Sunday, February 26, 2012

First Sunday of Lent

A favorite painting in a side chapel at St. John Lateran
As it was custom while living at the Domus Santa Maria in Rome, to “go out” for Sunday Mass, we often attended Mass at the Basilica of St. John Lateran’s. Today's Station Church is this ArchBasilica of the Holy Savior and Ss. John the Evangelist and the Baptist. Here the Holy Father has his Cathedra, the seat of the authority as Bishop of Rome. The donation of land for this first Christian building project in Rome, came from the Emperor Constantine shortly after his great Edict legalizing Christianity and ending the persecution.

Among the major relics of this Basilica are the heads of St. Peter and Paul, the table of the Last Supper, the Eucharistic table used by St. Peter to celebrate the Holy Mysteries, and many other wonderful treasures of the Church. It is a special place of pilgrimage and a must visit if you only have a short time when traveling to Rome.

There is a wonderful website that will take you on a virtual tour of this Basilica. So enjoy.

On this First Sunday of Lent, I would like to offer a short refection on Lenten practices.

Fasting, at first glance, does sound a bit austere. But the law of fasting strictly applies only on Ash Wednesday and Good Friday. That doesn't sound like too much – only two days a year. But there is more to fasting than that and if it only entails two days, why does the Church encourage it? I can remember the Lent I spent in Germany. There were some books in English and the Sisters knew English, but that was about it. There were no newspapers or magazines in English, none of the neighbors knew English very well, internet access was very limited. Sure, when we watched the news on TV, I could understand some key words, like: “Obama,” and “Washington,” but it wasn’t enough to figure out what was happening. That Lent I fasted from news and from the English language.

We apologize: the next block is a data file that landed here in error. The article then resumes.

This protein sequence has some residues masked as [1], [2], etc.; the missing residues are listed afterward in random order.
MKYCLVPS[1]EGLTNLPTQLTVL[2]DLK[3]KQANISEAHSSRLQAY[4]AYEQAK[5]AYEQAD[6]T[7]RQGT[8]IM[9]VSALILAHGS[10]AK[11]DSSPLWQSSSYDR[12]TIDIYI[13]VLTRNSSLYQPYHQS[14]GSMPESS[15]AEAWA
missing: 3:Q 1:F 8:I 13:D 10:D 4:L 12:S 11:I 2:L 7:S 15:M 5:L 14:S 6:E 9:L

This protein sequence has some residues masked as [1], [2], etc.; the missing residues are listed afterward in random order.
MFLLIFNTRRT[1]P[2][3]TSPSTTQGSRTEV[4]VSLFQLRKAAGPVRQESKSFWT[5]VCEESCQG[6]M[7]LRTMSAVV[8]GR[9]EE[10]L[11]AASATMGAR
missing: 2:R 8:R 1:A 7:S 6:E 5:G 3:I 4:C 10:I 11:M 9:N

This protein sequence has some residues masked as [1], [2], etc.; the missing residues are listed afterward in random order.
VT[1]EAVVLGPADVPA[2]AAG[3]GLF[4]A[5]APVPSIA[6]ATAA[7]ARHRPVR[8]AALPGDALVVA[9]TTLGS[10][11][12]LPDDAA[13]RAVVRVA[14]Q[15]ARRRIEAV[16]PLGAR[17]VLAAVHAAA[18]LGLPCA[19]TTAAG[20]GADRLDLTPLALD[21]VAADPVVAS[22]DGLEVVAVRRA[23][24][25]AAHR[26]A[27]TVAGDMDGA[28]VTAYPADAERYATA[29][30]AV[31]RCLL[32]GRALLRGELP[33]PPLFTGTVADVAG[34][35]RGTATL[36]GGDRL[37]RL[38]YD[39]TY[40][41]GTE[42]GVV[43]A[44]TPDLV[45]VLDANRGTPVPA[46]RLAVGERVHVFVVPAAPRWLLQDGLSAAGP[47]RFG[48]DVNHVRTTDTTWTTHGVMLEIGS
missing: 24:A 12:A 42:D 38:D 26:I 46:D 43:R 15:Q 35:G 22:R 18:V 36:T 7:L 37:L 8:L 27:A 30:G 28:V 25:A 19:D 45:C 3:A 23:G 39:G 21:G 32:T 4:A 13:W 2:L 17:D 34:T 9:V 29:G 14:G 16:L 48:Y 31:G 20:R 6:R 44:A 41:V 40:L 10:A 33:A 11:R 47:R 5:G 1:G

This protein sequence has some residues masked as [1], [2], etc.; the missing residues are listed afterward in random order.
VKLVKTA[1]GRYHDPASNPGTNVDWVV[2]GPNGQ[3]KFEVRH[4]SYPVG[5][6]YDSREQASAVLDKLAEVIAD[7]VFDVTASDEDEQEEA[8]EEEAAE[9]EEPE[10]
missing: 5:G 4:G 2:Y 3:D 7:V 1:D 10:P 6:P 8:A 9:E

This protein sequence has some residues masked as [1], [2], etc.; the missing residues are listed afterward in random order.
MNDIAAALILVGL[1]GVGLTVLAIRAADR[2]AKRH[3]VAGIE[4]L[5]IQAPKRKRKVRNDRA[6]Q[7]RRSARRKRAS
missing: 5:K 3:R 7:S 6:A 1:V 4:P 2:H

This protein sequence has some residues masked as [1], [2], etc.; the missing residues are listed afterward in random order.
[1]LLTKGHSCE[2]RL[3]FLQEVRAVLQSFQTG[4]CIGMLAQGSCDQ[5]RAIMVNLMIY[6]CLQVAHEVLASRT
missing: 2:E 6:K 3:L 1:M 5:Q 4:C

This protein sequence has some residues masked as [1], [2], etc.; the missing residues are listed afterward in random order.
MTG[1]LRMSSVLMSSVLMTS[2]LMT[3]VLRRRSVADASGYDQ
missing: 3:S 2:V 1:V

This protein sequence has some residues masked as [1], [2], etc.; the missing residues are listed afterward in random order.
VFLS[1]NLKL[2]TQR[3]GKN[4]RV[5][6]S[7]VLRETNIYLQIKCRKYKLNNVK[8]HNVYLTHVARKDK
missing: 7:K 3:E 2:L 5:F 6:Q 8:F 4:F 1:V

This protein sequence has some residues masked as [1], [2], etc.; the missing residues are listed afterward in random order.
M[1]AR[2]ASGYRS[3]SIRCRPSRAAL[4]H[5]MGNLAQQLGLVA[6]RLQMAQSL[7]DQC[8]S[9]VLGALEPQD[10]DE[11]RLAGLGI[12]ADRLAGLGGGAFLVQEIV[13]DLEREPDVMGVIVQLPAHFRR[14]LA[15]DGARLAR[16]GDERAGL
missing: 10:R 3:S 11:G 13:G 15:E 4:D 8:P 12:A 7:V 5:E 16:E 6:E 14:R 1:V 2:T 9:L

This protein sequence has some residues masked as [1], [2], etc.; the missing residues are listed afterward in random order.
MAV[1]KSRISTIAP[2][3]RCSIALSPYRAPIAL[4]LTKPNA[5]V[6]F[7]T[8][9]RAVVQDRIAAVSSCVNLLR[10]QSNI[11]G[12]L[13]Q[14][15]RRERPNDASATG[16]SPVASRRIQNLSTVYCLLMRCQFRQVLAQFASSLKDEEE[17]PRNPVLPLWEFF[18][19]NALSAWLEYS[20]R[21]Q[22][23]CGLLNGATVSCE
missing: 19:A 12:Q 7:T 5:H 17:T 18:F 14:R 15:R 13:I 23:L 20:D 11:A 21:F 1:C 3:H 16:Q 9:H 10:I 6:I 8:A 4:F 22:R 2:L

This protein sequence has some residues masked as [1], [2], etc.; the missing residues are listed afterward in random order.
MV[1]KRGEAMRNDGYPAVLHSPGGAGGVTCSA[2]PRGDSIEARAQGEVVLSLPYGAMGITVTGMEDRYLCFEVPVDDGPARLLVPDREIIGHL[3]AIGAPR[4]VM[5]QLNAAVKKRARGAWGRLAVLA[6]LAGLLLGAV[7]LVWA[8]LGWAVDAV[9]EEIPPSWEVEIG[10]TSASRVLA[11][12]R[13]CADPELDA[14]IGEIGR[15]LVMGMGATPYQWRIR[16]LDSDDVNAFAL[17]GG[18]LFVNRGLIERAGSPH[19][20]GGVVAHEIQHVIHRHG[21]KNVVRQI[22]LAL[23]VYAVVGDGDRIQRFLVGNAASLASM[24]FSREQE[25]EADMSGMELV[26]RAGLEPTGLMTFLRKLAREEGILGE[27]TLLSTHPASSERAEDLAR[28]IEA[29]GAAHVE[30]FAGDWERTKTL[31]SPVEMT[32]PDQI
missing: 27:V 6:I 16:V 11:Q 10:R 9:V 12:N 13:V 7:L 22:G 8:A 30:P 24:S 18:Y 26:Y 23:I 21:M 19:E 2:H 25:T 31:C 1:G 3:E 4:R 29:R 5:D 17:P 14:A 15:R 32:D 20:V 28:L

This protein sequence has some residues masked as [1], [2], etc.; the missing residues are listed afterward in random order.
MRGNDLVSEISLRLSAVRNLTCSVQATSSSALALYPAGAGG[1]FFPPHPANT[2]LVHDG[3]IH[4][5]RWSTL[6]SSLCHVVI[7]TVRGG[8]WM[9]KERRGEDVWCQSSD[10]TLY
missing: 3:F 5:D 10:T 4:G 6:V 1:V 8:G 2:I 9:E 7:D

When I was a novice, I thought almsgiving did not apply to me. I had taken a vow of poverty and did not have any money to my name. How wrong I was! We must give of the treasure we have. Whether we are considered rich or poor by the IRS has nothing to do with the amount of alms we are capable of giving. I can give the alms, the gift, of taking the time to listen to someone, to smile and show gratitude, to love someone unconditionally. This is not to diminish the value and duty of giving alms of wealth and material goods. These are good and necessary, but not the only alms we can give.

Prayer seems to be an obvious practice for Lent. After all, prayer is the lifting of the heart and mind to God, conversing with Him. It is normal for us to want to converse with our friends, so if we consider God our friend, we want to converse with Him. Perhaps the greatest challenge of prayer for us is to remain quiet long enough to hear Him speaking to us and to trust that He does hear us and care about us.

Lent is about living a Christian life that consists of fasting from sin, giving of ourselves to others in charity and staying close to God in prayer. It is an annual reminder of the things that really matter in life – it is like the yearly tithe, the 10% of the calendar year that we specifically dedicate to growing closer to God by means of fasting, almsgiving and prayer.

Let us pray for one another that our lenten practices, whatever the are, may lead us closer to a transformation into Christ.

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